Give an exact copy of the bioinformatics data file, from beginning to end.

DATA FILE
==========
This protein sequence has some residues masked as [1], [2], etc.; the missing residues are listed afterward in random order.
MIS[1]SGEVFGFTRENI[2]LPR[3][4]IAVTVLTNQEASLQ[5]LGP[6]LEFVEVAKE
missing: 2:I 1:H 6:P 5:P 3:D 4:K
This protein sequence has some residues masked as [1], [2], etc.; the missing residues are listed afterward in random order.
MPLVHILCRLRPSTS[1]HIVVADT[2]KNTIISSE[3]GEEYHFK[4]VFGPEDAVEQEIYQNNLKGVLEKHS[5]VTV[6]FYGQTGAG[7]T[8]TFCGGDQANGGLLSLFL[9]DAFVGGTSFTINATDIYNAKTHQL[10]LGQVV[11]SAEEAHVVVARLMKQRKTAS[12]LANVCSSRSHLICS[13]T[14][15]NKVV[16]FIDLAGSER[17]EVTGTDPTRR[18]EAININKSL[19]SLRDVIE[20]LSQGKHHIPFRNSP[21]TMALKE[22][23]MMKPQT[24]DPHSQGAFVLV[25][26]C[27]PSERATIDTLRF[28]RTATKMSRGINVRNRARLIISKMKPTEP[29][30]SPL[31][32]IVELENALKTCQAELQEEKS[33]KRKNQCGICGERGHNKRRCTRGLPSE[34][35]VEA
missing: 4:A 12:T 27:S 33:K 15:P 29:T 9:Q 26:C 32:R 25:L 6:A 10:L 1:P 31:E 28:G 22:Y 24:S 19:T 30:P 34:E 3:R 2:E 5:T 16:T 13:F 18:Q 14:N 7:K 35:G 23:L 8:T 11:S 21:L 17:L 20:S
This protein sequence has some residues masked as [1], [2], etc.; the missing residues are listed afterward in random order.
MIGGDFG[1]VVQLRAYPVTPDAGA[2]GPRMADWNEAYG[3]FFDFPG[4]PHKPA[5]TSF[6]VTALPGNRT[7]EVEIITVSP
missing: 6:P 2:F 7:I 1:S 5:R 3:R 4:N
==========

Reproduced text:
This protein sequence has some residues masked as [1], [2], etc.; the missing residues are listed afterward in random order.
MIS[1]SGEVFGFTRENI[2]LPR[3][4]IAVTVLTNQEASLQ[5]LGP[6]LEFVEVAKE
missing: 2:I 1:H 6:P 5:P 3:D 4:K
This protein sequence has some residues masked as [1], [2], etc.; the missing residues are listed afterward in random order.
MPLVHILCRLRPSTS[1]HIVVADT[2]KNTIISSE[3]GEEYHFK[4]VFGPEDAVEQEIYQNNLKGVLEKHS[5]VTV[6]FYGQTGAG[7]T[8]TFCGGDQANGGLLSLFL[9]DAFVGGTSFTINATDIYNAKTHQL[10]LGQVV[11]SAEEAHVVVARLMKQRKTAS[12]LANVCSSRSHLICS[13]T[14][15]NKVV[16]FIDLAGSER[17]EVTGTDPTRR[18]EAININKSL[19]SLRDVIE[20]LSQGKHHIPFRNSP[21]TMALKE[22][23]MMKPQT[24]DPHSQGAFVLV[25][26]C[27]PSERATIDTLRF[28]RTATKMSRGINVRNRARLIISKMKPTEP[29][30]SPL[31][32]IVELENALKTCQAELQEEKS[33]KRKNQCGICGERGHNKRRCTRGLPSE[34][35]VEA
missing: 4:A 12:T 27:S 33:K 15:P 29:T 9:Q 26:C 32:R 25:L 6:A 10:L 1:P 31:E 28:G 22:Y 24:S 19:T 30:P 34:E 3:R 2:E 5:T 16:T 13:F 18:Q 14:N 7:K 35:G 23:L 8:T 11:S 21:L 17:L 20:S
This protein sequence has some residues masked as [1], [2], etc.; the missing residues are listed afterward in random order.
MIGGDFG[1]VVQLRAYPVTPDAGA[2]GPRMADWNEAYG[3]FFDFPG[4]PHKPA[5]TSF[6]VTALPGNRT[7]EVEIITVSP
missing: 6:P 2:F 7:I 1:S 5:R 3:R 4:N